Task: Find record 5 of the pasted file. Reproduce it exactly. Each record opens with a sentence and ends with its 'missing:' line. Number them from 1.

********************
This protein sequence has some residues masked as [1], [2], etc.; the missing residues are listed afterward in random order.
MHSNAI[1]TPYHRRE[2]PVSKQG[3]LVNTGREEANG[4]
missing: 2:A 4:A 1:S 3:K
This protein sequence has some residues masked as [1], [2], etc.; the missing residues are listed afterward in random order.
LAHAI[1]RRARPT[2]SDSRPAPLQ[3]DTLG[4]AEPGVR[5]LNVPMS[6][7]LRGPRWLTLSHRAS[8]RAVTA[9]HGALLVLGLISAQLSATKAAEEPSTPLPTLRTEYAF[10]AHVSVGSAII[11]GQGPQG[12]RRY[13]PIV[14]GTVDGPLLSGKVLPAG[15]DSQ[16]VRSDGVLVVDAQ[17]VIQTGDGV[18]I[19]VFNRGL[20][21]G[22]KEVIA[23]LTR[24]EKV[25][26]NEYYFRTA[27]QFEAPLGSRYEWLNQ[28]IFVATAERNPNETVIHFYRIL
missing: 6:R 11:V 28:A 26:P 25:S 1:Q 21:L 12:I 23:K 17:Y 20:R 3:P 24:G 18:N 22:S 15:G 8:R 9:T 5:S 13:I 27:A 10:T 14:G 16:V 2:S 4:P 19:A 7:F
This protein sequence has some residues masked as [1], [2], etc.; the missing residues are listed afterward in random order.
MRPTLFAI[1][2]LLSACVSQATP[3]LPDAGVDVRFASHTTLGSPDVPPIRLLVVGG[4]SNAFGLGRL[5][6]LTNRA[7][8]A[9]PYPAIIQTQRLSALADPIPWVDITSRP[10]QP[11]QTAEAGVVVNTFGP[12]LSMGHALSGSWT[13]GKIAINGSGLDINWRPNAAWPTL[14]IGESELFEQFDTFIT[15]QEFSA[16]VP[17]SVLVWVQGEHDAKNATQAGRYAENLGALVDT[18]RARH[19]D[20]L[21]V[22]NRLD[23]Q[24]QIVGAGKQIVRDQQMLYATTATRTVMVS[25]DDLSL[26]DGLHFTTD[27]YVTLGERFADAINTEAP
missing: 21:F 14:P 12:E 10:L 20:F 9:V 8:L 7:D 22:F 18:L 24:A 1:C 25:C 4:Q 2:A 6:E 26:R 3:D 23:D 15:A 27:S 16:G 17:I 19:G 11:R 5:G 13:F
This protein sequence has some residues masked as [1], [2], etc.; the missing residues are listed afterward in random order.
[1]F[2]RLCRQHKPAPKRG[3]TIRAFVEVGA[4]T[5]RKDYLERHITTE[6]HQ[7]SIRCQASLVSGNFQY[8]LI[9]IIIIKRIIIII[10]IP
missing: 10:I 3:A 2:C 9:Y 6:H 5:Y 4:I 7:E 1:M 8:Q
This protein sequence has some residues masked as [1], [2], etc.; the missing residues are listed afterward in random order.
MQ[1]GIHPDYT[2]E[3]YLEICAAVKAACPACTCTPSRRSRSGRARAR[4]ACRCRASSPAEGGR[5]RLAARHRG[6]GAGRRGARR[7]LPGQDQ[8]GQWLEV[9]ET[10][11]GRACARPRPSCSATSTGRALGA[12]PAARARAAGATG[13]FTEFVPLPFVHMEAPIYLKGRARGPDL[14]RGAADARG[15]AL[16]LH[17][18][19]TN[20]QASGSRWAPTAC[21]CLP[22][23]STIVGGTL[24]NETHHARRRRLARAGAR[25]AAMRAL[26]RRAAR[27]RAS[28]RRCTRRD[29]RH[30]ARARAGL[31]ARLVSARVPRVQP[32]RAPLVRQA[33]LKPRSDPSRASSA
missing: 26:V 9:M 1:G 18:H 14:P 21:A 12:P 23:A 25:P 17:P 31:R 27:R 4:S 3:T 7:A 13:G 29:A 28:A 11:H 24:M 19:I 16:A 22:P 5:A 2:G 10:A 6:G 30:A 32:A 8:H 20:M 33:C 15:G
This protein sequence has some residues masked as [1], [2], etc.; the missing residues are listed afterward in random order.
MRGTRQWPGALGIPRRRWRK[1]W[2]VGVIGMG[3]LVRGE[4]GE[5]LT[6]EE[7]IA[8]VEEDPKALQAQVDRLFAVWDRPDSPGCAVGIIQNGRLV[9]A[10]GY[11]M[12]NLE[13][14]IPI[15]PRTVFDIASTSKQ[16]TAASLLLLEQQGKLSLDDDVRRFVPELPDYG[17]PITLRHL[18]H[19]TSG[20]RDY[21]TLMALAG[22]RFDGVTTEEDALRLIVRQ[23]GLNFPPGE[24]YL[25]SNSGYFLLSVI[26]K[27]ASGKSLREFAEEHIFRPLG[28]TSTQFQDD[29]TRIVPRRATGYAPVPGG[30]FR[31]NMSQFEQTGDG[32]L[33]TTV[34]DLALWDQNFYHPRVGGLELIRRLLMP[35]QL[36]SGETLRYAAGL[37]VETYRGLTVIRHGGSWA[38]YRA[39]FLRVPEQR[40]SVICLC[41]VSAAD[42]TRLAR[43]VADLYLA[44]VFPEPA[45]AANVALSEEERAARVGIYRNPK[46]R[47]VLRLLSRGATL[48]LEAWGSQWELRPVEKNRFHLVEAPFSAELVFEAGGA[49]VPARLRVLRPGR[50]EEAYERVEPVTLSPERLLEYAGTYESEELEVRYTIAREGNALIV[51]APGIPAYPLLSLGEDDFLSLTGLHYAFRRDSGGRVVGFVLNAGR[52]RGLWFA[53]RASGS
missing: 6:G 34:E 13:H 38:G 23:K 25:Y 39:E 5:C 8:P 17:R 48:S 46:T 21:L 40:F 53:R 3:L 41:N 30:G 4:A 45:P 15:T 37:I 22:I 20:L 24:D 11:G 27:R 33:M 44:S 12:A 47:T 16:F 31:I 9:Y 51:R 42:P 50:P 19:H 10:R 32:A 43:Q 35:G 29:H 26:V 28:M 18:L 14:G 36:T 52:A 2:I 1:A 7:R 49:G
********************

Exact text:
This protein sequence has some residues masked as [1], [2], etc.; the missing residues are listed afterward in random order.
MQ[1]GIHPDYT[2]E[3]YLEICAAVKAACPACTCTPSRRSRSGRARAR[4]ACRCRASSPAEGGR[5]RLAARHRG[6]GAGRRGARR[7]LPGQDQ[8]GQWLEV[9]ET[10][11]GRACARPRPSCSATSTGRALGA[12]PAARARAAGATG[13]FTEFVPLPFVHMEAPIYLKGRARGPDL[14]RGAADARG[15]AL[16]LH[17][18][19]TN[20]QASGSRWAPTAC[21]CLP[22][23]STIVGGTL[24]NETHHARRRRLARAGAR[25]AAMRAL[26]RRAAR[27]RAS[28]RRCTRRD[29]RH[30]ARARAGL[31]ARLVSARVPRVQP[32]RAPLVRQA[33]LKPRSDPSRASSA
missing: 26:V 9:M 1:G 18:H 14:P 21:A 12:P 23:A 25:P 17:P 31:R 27:R 4:S 3:T 7:A 13:G 29:A 28:A 11:H 24:M 19:I 16:A 22:P 5:A 2:G 10:A 6:G 30:A 32:A 8:H 20:M 33:C 15:G